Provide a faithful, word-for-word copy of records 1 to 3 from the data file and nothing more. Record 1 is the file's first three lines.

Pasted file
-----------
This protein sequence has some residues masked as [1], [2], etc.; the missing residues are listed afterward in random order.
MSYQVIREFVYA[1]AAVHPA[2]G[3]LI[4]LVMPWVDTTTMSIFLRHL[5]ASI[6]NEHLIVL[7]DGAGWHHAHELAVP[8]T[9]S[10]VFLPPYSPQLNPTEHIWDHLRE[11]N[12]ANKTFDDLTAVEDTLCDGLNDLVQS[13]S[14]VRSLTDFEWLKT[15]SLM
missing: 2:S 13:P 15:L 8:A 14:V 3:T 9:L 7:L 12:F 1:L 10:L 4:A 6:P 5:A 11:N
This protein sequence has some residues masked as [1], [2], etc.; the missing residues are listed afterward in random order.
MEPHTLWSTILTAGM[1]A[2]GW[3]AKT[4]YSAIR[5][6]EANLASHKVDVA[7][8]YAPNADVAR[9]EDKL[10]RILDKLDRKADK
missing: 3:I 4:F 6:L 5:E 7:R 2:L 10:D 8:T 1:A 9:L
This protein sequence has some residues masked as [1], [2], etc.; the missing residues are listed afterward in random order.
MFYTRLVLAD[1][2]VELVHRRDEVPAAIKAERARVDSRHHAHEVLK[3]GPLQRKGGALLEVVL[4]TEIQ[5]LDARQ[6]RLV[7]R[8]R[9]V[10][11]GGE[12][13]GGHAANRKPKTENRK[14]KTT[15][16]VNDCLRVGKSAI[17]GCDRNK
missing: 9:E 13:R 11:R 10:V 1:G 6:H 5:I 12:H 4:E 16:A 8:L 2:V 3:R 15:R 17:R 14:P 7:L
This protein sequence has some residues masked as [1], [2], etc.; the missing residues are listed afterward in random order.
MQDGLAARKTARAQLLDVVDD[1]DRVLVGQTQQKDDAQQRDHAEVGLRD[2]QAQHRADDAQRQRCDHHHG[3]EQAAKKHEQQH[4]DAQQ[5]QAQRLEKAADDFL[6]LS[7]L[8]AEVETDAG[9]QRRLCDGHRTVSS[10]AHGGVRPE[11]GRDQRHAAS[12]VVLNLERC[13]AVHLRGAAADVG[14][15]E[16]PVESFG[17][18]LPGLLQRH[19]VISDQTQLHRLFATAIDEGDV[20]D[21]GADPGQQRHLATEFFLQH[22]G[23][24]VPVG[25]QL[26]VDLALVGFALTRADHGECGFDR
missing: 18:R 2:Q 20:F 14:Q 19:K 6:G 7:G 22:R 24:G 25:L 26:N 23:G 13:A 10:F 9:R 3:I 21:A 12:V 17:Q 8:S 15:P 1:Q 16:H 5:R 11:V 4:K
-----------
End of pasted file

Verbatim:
This protein sequence has some residues masked as [1], [2], etc.; the missing residues are listed afterward in random order.
MSYQVIREFVYA[1]AAVHPA[2]G[3]LI[4]LVMPWVDTTTMSIFLRHL[5]ASI[6]NEHLIVL[7]DGAGWHHAHELAVP[8]T[9]S[10]VFLPPYSPQLNPTEHIWDHLRE[11]N[12]ANKTFDDLTAVEDTLCDGLNDLVQS[13]S[14]VRSLTDFEWLKT[15]SLM
missing: 2:S 13:P 15:L 8:A 14:V 3:T 9:L 7:L 12:F 1:L 10:L 4:A 6:P 5:A 11:N
This protein sequence has some residues masked as [1], [2], etc.; the missing residues are listed afterward in random order.
MEPHTLWSTILTAGM[1]A[2]GW[3]AKT[4]YSAIR[5][6]EANLASHKVDVA[7][8]YAPNADVAR[9]EDKL[10]RILDKLDRKADK
missing: 3:I 4:F 6:L 5:E 7:R 2:L 10:D 8:T 1:A 9:L
This protein sequence has some residues masked as [1], [2], etc.; the missing residues are listed afterward in random order.
MFYTRLVLAD[1][2]VELVHRRDEVPAAIKAERARVDSRHHAHEVLK[3]GPLQRKGGALLEVVL[4]TEIQ[5]LDARQ[6]RLV[7]R[8]R[9]V[10][11]GGE[12][13]GGHAANRKPKTENRK[14]KTT[15][16]VNDCLRVGKSAI[17]GCDRNK
missing: 9:E 13:R 11:R 10:V 1:G 6:H 5:I 12:H 4:E 16:A 8:L 2:V 3:R 15:R 17:R 14:P 7:L